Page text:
Wednesday, May 29, 2013


One thing about living alone, when something breaks, you can either fix it yourself or hire someone to fix it. I lack handy man skills, unlike my sister who can size up a repair, determine what's necessary and make that repair on her own. I think I have a fear of screwing up the repair worse than it is already so I don't bother. But there are times when the cost of having someone do the repair versus what it would cost you to do it, once you got over your fear, makes at least attempting it plausible.

Years ago, Carole gave me a new shower head. I don't even know how long ago it was, that's how long ago it was. I bought a very interesting over the shower caddy that was metal painted with an aqua color that matched the tiles of the shower. Over the years, the paint has cracked and flaked so the underlying metal had started to rust. In the past year, it also wouldn't stay on top of the shower head, sliding down at the most inopportune times. In the past 6 months, in fact, it was so wobbly, the only thing I kept on it was a wash cloth, the toilet brush and a bar of soap. Putting even a mostly consumed container of shampoo would cause the thing to slide forward.

A week ago, that sliding forward broke the ring that held the shower head onto the pipe. Water went everywhere. I managed to finish my shower and attempted to put the head back on but it was clear that the head was broken beyond repair. My fear of home repair rose. Can I do this? Can I not do this? Why spend $250 to have a plumber come out for a repair that will take me 15 minutes? Because I'm scared that I'll foul it up. No no. I can do this. (Yes, this is a legitimate conversation. The cats are quite used to me talking to myself.)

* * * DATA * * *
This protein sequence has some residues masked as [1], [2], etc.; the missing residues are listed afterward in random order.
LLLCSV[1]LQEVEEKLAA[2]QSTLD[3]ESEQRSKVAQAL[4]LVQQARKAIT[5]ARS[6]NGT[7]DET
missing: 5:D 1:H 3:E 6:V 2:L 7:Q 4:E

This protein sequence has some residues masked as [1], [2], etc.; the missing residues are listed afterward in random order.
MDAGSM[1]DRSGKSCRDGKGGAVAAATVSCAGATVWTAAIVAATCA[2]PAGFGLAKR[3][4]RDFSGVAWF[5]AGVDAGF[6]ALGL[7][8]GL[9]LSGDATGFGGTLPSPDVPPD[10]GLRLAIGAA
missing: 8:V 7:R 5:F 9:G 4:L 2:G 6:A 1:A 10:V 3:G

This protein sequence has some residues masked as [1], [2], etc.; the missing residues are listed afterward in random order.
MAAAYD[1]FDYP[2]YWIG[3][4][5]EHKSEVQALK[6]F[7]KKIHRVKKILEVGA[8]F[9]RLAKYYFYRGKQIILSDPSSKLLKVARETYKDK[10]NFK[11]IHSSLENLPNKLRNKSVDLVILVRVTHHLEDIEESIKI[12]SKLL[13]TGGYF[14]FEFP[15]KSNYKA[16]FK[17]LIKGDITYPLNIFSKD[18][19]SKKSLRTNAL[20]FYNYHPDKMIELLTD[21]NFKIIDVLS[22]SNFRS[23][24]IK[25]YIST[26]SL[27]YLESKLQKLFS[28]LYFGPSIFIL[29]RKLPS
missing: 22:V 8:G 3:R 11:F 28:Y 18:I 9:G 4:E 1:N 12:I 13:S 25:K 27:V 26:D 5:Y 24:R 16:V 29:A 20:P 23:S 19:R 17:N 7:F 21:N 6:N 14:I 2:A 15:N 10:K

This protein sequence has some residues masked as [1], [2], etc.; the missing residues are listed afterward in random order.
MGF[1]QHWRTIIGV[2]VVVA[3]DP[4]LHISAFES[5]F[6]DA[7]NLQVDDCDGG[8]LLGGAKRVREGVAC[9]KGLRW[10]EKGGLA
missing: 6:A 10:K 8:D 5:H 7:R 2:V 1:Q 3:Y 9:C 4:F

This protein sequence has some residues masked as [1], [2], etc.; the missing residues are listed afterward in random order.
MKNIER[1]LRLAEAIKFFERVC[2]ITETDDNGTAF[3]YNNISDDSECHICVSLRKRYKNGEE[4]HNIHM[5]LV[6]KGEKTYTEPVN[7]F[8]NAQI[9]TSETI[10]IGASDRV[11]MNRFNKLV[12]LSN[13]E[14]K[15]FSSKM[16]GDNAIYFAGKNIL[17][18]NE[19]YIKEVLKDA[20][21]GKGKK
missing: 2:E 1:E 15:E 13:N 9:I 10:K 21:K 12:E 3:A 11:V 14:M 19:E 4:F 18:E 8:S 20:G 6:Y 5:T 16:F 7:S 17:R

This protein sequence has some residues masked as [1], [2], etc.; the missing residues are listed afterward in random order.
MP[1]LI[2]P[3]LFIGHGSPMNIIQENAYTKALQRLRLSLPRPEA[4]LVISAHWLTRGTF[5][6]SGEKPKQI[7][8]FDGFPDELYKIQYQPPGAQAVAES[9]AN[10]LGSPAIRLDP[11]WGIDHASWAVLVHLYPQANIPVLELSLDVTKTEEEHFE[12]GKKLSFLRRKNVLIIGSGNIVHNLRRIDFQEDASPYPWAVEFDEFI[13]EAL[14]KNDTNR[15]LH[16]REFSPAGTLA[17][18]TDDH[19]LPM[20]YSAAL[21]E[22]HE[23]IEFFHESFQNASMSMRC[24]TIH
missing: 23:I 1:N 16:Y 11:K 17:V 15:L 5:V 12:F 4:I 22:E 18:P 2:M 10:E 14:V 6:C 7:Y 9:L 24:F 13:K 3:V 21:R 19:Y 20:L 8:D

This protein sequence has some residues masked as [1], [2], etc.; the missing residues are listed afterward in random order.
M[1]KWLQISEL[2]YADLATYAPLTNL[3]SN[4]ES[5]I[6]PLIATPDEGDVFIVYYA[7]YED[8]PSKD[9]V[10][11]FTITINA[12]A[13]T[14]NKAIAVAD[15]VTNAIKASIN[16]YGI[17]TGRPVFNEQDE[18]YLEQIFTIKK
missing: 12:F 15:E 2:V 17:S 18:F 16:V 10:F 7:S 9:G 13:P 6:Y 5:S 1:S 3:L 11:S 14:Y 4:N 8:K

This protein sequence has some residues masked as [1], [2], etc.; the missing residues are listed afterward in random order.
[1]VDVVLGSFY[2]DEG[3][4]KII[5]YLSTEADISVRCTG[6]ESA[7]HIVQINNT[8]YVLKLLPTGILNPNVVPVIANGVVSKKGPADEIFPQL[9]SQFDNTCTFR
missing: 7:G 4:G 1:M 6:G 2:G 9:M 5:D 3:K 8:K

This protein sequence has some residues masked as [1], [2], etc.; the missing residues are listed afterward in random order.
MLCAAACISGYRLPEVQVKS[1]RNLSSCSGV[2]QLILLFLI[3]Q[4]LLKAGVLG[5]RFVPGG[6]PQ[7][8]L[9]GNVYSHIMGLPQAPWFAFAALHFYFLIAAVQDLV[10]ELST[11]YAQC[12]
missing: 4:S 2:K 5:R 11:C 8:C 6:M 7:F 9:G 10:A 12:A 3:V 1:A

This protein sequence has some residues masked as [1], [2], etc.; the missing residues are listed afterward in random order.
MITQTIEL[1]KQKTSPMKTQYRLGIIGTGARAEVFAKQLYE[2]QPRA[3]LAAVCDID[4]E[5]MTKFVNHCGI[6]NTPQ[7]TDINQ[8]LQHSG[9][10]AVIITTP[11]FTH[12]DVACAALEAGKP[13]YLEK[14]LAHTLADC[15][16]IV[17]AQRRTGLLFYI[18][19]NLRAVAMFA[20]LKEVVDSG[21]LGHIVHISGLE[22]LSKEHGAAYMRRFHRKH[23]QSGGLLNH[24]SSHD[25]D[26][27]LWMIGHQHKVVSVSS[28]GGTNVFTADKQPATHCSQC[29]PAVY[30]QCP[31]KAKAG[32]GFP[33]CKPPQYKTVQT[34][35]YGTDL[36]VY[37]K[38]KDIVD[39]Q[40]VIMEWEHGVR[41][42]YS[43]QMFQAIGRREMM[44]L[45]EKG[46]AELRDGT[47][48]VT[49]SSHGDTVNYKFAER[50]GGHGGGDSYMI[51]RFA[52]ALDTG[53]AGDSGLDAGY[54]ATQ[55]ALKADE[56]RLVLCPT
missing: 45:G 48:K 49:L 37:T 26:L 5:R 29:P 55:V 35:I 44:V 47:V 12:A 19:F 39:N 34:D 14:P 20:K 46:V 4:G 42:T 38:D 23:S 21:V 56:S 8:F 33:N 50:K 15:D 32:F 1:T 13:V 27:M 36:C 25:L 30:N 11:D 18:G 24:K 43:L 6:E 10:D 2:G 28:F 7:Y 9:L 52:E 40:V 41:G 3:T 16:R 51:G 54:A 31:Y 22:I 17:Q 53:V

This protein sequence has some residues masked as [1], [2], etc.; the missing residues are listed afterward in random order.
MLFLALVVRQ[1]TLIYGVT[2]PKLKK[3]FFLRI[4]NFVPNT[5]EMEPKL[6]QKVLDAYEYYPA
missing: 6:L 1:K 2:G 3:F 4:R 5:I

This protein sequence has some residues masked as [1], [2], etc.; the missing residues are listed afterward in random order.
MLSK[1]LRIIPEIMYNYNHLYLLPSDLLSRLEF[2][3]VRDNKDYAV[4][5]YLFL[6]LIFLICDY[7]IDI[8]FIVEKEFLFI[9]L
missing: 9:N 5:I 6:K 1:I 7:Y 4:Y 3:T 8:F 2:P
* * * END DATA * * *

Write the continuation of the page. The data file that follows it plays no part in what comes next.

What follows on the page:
Off to Bed, Bath and Beyond to find a shower head and a new over the shower caddy. The choices were nearly endless. The shower head was the easiest to select. I chose the shower caddy because it has a rubber piece, not visible, that goes over the shower pipe and provides more stability to keep the caddy in place. It also comes with two suction cups to adhere the caddy to the wall. I've never, ever found those useful. They went in the drawer of "maybe useful later" items.

The thing that strikes me most about this is the amount of packaging I have. There were two, TWO, bags from BB&B; one for the shower head and one for the caddy. Why do I need two? I didn't see the gal bag the shower head in one bag and then put it in the bag with the caddy or I'd have said there was no need for two bags. The shower head was packaged in double plastic.

Once I cut the main package, the head was nestled inside another plastic sandwich. I can recycle the whole thing but why? American packaging choices make no sense from an environmental point of view. I don't need all this for a shower head.

But, once liberated and with pipe wrench in hand, I attempted to remove what was left of the old shower head. It would not turn. Try as I might, I could not get the piece to budge. Then I thought of something that a former co-worker, Wendy, told me. "Lefty loosy. Righty tighty." I was turning the wrench the wrong way. Off came the piece and the new shower head screwed on easily. It's supposed to concentrate flow so you use 10% less water in the shower. It has 5 settings, which I probably won't ever use. It was inexpensive and easy to install. Success!

The shower caddy fits nicely over the shower and my shampoo, conditioner, shower gel, wash cloth and toilet brush fit nicely on it. The soap will too except what I'm using right now is a sliver and it keeps falling through the openings.

I'm proud of myself for fixing this on my own. It might seem obvious that this is an easy repair, but when you doubt yourself, even easy repairs can seem like climbing Mt. Rainer. Once I completed this, I had to take a shower. Ahhhhh.

Beverage:  Lady Gray tea


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